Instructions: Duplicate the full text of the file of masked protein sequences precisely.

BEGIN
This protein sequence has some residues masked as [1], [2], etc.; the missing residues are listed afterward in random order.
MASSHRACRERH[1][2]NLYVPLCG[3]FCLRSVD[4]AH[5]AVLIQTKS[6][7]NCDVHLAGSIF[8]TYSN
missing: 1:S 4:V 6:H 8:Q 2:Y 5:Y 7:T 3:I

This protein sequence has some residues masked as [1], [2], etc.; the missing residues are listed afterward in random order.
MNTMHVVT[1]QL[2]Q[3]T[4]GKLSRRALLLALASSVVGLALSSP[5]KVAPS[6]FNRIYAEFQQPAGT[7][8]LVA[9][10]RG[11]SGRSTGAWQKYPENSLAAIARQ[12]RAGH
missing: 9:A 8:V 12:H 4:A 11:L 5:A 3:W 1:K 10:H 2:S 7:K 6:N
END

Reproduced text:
This protein sequence has some residues masked as [1], [2], etc.; the missing residues are listed afterward in random order.
MASSHRACRERH[1][2]NLYVPLCG[3]FCLRSVD[4]AH[5]AVLIQTKS[6][7]NCDVHLAGSIF[8]TYSN
missing: 1:S 4:V 6:H 8:Q 2:Y 5:Y 7:T 3:I

This protein sequence has some residues masked as [1], [2], etc.; the missing residues are listed afterward in random order.
MNTMHVVT[1]QL[2]Q[3]T[4]GKLSRRALLLALASSVVGLALSSP[5]KVAPS[6]FNRIYAEFQQPAGT[7][8]LVA[9][10]RG[11]SGRSTGAWQKYPENSLAAIARQ[12]RAGH
missing: 9:A 8:V 12:H 4:A 11:L 5:A 3:W 1:K 10:H 2:S 7:K 6:N